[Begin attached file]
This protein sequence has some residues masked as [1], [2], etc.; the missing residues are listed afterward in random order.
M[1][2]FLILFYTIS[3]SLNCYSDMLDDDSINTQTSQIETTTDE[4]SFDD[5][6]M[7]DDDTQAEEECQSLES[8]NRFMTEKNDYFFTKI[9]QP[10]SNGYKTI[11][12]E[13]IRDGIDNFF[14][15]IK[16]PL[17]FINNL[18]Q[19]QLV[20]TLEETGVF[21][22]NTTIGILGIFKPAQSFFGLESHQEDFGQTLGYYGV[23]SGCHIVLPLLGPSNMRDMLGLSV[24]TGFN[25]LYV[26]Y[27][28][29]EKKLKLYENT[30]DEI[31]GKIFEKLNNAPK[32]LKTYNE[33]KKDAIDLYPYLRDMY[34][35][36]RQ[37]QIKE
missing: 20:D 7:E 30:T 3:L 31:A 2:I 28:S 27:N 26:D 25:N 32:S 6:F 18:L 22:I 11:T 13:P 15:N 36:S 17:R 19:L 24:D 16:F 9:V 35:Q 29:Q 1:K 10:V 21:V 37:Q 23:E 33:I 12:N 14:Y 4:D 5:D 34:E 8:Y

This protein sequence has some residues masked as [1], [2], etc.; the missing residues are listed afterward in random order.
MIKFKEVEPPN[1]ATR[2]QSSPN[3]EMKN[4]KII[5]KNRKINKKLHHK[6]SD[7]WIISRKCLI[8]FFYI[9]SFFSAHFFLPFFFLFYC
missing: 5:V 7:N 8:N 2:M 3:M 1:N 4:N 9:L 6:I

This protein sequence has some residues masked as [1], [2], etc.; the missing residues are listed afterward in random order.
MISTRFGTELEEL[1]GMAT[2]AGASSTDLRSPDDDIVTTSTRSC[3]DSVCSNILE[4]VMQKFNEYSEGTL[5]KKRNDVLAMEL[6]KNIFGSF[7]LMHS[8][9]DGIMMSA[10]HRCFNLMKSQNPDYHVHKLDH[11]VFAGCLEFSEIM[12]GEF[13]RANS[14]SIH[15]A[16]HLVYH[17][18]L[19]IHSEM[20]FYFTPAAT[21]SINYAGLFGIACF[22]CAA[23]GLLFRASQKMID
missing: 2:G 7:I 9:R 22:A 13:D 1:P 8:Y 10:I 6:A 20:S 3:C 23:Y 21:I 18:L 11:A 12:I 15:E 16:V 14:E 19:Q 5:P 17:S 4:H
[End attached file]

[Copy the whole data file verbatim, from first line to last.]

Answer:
This protein sequence has some residues masked as [1], [2], etc.; the missing residues are listed afterward in random order.
M[1][2]FLILFYTIS[3]SLNCYSDMLDDDSINTQTSQIETTTDE[4]SFDD[5][6]M[7]DDDTQAEEECQSLES[8]NRFMTEKNDYFFTKI[9]QP[10]SNGYKTI[11][12]E[13]IRDGIDNFF[14][15]IK[16]PL[17]FINNL[18]Q[19]QLV[20]TLEETGVF[21][22]NTTIGILGIFKPAQSFFGLESHQEDFGQTLGYYGV[23]SGCHIVLPLLGPSNMRDMLGLSV[24]TGFN[25]LYV[26]Y[27][28][29]EKKLKLYENT[30]DEI[31]GKIFEKLNNAPK[32]LKTYNE[33]KKDAIDLYPYLRDMY[34][35][36]RQ[37]QIKE
missing: 20:D 7:E 30:T 3:L 31:A 2:I 28:S 27:N 26:D 25:N 32:S 6:F 18:L 22:I 11:T 13:P 15:N 36:S 17:R 19:L 24:D 16:F 9:V 35:Q 29:Q 1:K 10:V 21:V 37:Q 23:E 33:I 12:N 14:Y 4:D 5:D 34:E 8:Y

This protein sequence has some residues masked as [1], [2], etc.; the missing residues are listed afterward in random order.
MIKFKEVEPPN[1]ATR[2]QSSPN[3]EMKN[4]KII[5]KNRKINKKLHHK[6]SD[7]WIISRKCLI[8]FFYI[9]SFFSAHFFLPFFFLFYC
missing: 5:V 7:N 8:N 2:M 3:M 1:N 4:N 9:L 6:I

This protein sequence has some residues masked as [1], [2], etc.; the missing residues are listed afterward in random order.
MISTRFGTELEEL[1]GMAT[2]AGASSTDLRSPDDDIVTTSTRSC[3]DSVCSNILE[4]VMQKFNEYSEGTL[5]KKRNDVLAMEL[6]KNIFGSF[7]LMHS[8][9]DGIMMSA[10]HRCFNLMKSQNPDYHVHKLDH[11]VFAGCLEFSEIM[12]GEF[13]RANS[14]SIH[15]A[16]HLVYH[17][18]L[19]IHSEM[20]FYFTPAAT[21]SINYAGLFGIACF[22]CAA[23]GLLFRASQKMID
missing: 2:G 7:I 9:R 22:A 13:D 1:P 8:Y 10:I 6:A 20:S 3:C 23:Y 21:I 18:L 11:A 12:I 15:E 16:V 14:E 19:Q 5:P 17:S 4:H